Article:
Pericarp fiber separation from corn flour using sieving and air classification

Radhakrishnan Srinivasan, Vijay Singh

Research output: Contribution to journalArticlepeer-review


In the dry-grind process, starch in ground corn (flour) is converted to ethanol, and the remaining corn components (protein, fat, fiber, and ash) form a coproduct called distillers dried grains with solubles (DDGS). Fiber separation from corn flour would produce fiber as an additional coproduct that could be used as combustion fuel, cattle feed, and as feedstock for producing valuable products such as "cellulosic" ethanol, corn fiber gum, oligosaccharides, phytosterols, and polyols. Fiber is not fermented in the dry-grind corn process. Its separation before fermentation would increase ethanol productivity in the fermenter. Recently, we showed that the elusieve process, a combination of sieving and elutriation (air flow), was effective in fiber separation from DDGS. In this study, we evaluated the elusieve process for separating pericarp fiber from corn flour. Corn flour remaining after fiber separation was termed "enhanced corn flour". Of the total weight of corn flour, 3.8% was obtained as fiber and 96.2% was obtained as enhanced corn flour. Neutral detergent fiber (NDF) of corn flour, fiber, and enhanced corn flour (dry basis) were 9.0, 61.5, and 5.7%, respectively. Starch content of corn flour, fiber, and enhanced corn flour (dry basis) were 68.8, 23.5, and 71.3%, respectively. Final ethanol concentration from enhanced corn flour (14.12% v/v) was marginally higher than corn flour (13.72% v/v). No difference in ethanol yields from corn flour and enhanced corn flour was observed. The combination of sieving and air classification can be used to separate pericarp fiber from corn flour. The economics of fiber separation from corn flour using the elusieve process would be governed by the production of valuable products from fiber and the revenues generated from the valuable products.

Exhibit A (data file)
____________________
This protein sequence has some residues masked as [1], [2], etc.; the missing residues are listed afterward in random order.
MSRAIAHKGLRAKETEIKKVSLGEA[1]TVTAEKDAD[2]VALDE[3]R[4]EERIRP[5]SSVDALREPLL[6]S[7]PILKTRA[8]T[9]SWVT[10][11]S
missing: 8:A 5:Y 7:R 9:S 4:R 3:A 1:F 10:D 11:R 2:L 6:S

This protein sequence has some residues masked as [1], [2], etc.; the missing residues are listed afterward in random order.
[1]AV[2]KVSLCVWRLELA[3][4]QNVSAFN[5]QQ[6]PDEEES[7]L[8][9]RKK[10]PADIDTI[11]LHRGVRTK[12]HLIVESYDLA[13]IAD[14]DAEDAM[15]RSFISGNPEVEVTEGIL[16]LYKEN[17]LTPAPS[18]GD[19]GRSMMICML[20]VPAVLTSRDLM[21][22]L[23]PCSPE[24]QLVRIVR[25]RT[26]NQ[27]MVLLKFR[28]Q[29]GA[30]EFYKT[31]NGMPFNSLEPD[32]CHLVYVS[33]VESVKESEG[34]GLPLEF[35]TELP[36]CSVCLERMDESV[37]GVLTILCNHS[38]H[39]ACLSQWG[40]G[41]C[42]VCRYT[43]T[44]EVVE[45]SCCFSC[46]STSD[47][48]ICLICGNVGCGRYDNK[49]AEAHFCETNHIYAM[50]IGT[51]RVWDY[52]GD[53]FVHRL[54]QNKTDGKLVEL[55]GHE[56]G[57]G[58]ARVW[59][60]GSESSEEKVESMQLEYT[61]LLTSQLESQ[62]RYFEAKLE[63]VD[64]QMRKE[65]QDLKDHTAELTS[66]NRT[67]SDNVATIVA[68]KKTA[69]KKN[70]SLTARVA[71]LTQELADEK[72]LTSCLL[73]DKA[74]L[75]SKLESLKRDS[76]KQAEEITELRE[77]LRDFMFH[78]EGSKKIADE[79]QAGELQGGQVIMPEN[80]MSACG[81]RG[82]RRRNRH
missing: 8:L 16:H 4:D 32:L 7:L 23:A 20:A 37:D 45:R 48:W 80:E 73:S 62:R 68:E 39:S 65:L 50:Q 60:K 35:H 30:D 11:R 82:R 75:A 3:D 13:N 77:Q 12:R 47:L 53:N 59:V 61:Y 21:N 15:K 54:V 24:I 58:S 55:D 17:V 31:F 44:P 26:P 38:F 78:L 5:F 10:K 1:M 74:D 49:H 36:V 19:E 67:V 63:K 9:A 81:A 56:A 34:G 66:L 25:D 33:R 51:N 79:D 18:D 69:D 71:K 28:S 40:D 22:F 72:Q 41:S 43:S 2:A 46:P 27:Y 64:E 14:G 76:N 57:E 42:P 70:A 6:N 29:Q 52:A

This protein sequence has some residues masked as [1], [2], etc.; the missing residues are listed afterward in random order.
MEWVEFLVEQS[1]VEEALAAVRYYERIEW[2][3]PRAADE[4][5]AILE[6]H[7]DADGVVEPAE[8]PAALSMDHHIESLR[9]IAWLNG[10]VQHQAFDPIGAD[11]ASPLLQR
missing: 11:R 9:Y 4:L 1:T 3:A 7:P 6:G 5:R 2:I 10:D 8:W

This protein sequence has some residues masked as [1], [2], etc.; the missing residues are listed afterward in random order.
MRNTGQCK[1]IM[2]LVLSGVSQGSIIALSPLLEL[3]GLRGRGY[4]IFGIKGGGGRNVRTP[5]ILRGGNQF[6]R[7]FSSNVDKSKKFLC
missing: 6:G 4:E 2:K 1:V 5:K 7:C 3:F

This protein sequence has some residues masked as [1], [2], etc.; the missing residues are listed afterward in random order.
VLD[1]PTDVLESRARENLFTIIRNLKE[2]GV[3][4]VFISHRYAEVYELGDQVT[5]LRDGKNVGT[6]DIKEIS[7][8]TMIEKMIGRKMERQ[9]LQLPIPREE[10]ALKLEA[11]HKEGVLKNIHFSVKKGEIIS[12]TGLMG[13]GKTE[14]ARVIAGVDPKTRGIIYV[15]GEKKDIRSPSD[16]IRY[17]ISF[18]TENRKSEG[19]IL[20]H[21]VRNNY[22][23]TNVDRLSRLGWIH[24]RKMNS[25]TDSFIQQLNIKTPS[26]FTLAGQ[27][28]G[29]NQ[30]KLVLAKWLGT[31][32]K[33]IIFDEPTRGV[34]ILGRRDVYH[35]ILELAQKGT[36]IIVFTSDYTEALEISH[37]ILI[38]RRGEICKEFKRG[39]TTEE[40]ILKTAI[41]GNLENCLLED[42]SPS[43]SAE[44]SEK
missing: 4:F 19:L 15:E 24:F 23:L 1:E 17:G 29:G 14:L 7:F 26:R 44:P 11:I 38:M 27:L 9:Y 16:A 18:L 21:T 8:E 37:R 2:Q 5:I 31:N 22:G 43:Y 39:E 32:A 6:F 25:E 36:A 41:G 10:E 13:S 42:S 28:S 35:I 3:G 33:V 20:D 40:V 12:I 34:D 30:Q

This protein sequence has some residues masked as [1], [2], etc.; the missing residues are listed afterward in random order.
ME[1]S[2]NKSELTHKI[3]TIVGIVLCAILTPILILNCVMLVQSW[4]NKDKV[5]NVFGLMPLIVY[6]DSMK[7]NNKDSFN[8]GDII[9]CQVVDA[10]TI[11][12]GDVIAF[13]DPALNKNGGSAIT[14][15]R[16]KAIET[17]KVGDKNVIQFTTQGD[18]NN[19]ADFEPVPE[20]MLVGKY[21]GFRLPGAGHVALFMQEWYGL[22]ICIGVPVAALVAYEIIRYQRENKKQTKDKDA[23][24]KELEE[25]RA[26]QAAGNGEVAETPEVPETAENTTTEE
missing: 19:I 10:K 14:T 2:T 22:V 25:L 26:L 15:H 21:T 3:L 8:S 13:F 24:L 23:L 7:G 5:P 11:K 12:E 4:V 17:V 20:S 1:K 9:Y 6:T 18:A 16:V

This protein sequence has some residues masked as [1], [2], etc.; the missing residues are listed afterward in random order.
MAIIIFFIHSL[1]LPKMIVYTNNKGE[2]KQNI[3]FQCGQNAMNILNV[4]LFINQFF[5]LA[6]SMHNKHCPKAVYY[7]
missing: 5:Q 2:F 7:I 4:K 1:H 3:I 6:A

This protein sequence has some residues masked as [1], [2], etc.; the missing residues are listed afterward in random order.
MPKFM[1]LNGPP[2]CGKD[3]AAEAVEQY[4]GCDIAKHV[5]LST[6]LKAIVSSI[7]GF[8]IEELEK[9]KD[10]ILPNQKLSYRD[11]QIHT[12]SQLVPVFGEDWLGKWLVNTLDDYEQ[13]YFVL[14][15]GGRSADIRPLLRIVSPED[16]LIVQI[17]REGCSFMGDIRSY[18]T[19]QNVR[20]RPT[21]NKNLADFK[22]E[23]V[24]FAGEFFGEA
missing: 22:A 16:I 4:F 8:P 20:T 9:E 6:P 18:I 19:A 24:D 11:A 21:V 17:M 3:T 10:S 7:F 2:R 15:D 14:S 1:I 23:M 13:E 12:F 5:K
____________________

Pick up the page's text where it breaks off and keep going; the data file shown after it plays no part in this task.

Original languageEnglish (US)
Pages (from-to)27-30
Number of pages4
JournalCereal Chemistry
Issue number1
StatePublished - Jan 2008

ASJC Scopus subject areas

  • Food Science
  • Organic Chemistry


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